The New York Times reports on a new breed of businesses flourishing inside American jails and prisons: internet, telephone and financial-service providers. Many of these players are being bankrolled by private equity. Private investment firms have invested many billions of dollars in the prison industry, betting — correctly — that it is a growth business.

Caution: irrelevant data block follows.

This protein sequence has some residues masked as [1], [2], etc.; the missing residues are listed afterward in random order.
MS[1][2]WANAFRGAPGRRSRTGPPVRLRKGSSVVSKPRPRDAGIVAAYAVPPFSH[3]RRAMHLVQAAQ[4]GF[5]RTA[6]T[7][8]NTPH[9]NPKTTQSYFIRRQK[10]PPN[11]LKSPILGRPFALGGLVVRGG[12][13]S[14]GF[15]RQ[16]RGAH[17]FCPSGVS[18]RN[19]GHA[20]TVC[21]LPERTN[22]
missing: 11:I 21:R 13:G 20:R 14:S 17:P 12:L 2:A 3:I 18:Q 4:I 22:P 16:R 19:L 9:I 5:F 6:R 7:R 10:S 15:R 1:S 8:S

Wall Street previously championed companies like Corrections Corporation of America, the nation's largest private corrections company. But unlike companies that have thrived by running prisons, the likes of Global Tel-Link and JPay are becoming de facto banks, phone companies and Internet service providers for inmates and their families across the nation. It is a lucrative proposition, in part because these companies often operate beyond the reach of regulations that protect ordinary consumers. Inmates say they are being gouged by high costs and hidden fees. Friends and families say they have little choice but to shoulder the financial burden.